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12/29/88 Chicago Title & Trust v. George E. Anderson Et Al.

December 29, 1988





532 N.E.2d 595, 177 Ill. App. 3d 615, 126 Ill. Dec. 910 1988.IL.1917

Appeal from the Circuit Court of Cook County; the Hon. Roger J. Kiley, Jr., Judge, presiding.


JUSTICE McMORROW delivered the opinion of the court. JIGANTI, P.J., and JOHNSON, J., concur.


Defendant George E. Anderson (Anderson) and his attorney Aaron Spivack (Spivack) appeal from a trial court order requiring them to pay a portion of plaintiff's attorney fees as a sanction pursuant to section 2-611 of the Illinois Code of Civil Procedure (Code) (Ill. Rev. Stat. 1987, ch. 110, par. 2-611). Plaintiff argued that sanction was appropriate because of allegedly erroneous factual assertions made in Anderson's answer to plaintiff's complaint and Anderson's allegedly improper opposition to plaintiff's motion for summary judgment. Anderson's answer and response to the summary judgment motion arose from a mortgage foreclosure action instituted by plaintiff against Anderson. *fn1 The challenged factual assertions stated in essence that Anderson had not defaulted on the mortgage payments and related expenses.

Spivack represented Anderson in the mortgage foreclosure proceeding and filed the answer and response on Anderson's behalf. Eventually plaintiff prevailed on the merits pursuant to its motion for summary judgment. Thereafter, upon plaintiff's motion, the trial court imposed an attorney fee sanction against both Anderson and Spivack based upon their violations of section 2 -- 611. The court apparently determined that Anderson failed to make a reasonable inquiry to support the factual representations made in his answer to plaintiff's complaint. The trial court further determined that an objective assessment of the documentary evidence produced by Anderson during discovery should have prompted Spivack to realize that his client was in default, and that Spivack should have so admitted when plaintiff filed its motion for summary judgment.

Because we find that the trial court's decision was not an abuse of discretion, we affirm.


The following chronology derives from both plaintiff's mortgage foreclosure action and the court's subsequent sanction hearing.

The mortgage agreement at issue in plaintiff's foreclosure action was executed by plaintiff and Anderson on March 10, 1986, and was secured by commercial real estate located at 615-21 West 103rd Street in Chicago. According to the agreement, Anderson was to pay monthly installments of principal and interest in the amount of $1,080.15 and monthly deposits for real estate taxes and insurance premiums. At the time suit was filed, the aggregate of these sums amounted to approximately $1,600. The record does not disclose whether Anderson made separate payments for the mortgage, insurance premiums, and real estate taxes, or whether these amounts were due in one consolidated monthly payment., Plaintiff filed its complaint to foreclose on the mortgage on January 5, 1987. The complaint alleged the following in paragraph 3(i):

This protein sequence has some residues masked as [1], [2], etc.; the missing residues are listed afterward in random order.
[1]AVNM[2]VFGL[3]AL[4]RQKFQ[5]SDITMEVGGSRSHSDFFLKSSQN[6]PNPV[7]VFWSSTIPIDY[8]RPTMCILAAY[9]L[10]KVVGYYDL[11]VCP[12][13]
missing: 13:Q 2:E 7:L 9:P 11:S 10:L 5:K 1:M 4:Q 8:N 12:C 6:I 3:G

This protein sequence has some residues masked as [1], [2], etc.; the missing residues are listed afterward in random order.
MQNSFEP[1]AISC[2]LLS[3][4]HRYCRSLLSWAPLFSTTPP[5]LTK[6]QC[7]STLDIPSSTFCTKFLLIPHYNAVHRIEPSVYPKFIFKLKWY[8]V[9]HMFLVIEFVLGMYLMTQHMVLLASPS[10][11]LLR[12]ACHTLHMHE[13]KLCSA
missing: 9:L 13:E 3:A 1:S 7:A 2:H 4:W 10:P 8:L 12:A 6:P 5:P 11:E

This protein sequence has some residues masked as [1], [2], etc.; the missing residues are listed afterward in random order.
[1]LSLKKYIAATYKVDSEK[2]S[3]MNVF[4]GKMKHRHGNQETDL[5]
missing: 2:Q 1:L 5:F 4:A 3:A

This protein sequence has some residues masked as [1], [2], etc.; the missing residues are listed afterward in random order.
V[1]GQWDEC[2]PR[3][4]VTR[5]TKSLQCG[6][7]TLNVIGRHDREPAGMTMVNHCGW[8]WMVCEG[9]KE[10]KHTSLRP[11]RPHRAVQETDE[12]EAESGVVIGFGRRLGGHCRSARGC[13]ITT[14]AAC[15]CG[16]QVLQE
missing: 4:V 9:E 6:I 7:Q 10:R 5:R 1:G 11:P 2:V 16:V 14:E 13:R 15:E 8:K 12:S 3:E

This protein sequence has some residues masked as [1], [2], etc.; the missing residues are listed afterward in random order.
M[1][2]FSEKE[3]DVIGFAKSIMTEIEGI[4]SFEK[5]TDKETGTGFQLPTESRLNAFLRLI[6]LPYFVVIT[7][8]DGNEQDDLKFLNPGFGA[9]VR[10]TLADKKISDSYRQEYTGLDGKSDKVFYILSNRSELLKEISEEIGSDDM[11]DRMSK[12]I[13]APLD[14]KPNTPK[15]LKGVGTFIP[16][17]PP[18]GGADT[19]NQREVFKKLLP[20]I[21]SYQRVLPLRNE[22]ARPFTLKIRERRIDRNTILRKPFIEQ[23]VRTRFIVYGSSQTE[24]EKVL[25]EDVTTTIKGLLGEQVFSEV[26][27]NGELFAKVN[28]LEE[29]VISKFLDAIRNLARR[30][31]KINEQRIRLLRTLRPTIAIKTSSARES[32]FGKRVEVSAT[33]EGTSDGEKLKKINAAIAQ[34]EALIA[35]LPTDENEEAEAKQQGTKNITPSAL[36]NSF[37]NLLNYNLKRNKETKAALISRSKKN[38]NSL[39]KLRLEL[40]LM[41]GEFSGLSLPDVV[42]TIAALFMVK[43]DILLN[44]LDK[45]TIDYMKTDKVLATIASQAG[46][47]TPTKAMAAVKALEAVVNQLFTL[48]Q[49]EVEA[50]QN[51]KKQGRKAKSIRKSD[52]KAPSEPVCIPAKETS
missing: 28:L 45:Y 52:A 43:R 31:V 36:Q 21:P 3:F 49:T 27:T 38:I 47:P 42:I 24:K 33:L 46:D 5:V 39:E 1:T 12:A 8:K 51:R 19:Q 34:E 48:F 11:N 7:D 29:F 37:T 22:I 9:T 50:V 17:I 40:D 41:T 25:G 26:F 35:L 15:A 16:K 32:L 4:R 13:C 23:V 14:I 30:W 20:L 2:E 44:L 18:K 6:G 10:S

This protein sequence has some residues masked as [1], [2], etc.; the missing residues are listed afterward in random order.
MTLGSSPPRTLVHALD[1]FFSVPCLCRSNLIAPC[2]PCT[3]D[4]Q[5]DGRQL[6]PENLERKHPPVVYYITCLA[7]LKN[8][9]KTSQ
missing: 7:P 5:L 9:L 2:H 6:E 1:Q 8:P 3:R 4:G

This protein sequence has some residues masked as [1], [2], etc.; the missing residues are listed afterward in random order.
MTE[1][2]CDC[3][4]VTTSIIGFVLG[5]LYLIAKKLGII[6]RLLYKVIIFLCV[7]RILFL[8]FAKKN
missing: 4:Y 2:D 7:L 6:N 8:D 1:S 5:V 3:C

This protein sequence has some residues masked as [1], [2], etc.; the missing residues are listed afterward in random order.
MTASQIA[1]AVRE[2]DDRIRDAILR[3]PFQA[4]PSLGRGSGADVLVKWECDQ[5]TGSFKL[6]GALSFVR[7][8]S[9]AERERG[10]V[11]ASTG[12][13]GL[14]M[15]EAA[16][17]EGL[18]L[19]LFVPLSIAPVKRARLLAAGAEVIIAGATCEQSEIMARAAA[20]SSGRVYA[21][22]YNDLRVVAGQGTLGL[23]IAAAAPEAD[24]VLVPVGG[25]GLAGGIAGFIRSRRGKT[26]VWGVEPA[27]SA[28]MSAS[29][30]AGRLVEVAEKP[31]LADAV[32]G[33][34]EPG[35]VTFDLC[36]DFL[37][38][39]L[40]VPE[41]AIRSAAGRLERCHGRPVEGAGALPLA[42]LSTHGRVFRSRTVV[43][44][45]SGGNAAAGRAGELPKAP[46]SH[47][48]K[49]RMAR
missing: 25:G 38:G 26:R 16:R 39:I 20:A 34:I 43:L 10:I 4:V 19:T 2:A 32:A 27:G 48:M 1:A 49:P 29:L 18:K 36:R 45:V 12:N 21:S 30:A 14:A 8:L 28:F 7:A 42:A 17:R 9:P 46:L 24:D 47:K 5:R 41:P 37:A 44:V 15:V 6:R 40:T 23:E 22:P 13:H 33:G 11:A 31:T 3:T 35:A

"Defaults and amount now due: The mortgagors, George E. Anderson and Edward M. Robinson, are in default of the Mortgage and of the Note, having made only full monthly payments to and including September 1986, and one partial monthly payment in October 1986, and no monthly payments have been [ sic ] since October 1986. There is in default payments due as of the filing of this lawsuit in the amount of $2,795.45 for monthly installments of principal and interest, together with the sum of $784.55 for unpaid deposits of real estate taxes and insurance premiums through the present . . .."

Attorney Spivack filed an appearance on Anderson's behalf on February 20, 1987, and was granted leave to file an answer to the complaint instanter on March 23. This answer, signed by Spivack, was comprised of general admissions to or denials of each paragraph alleged in plaintiff's complaint. Thus Anderson's answer stated that he "[denied] allegations in paragraph 3(i)." Anderson also denied two other paragraphs in plaintiff's complaint, one of which also pertained to mortgage default, but these denials are not at issue in this appeal.

According to Spivack, the denial of default stated in Anderson's answer derived from Anderson's representation to Spivack that Anderson believed his payments were current. Anderson also told Spivack that he did not have all the documents to prove that payments were current, because former tenants of the property had been making rental payments directly to the mortgage holder in the form of third-party checks. Spivack later also explained to the court at the sanction hearing that he did ...

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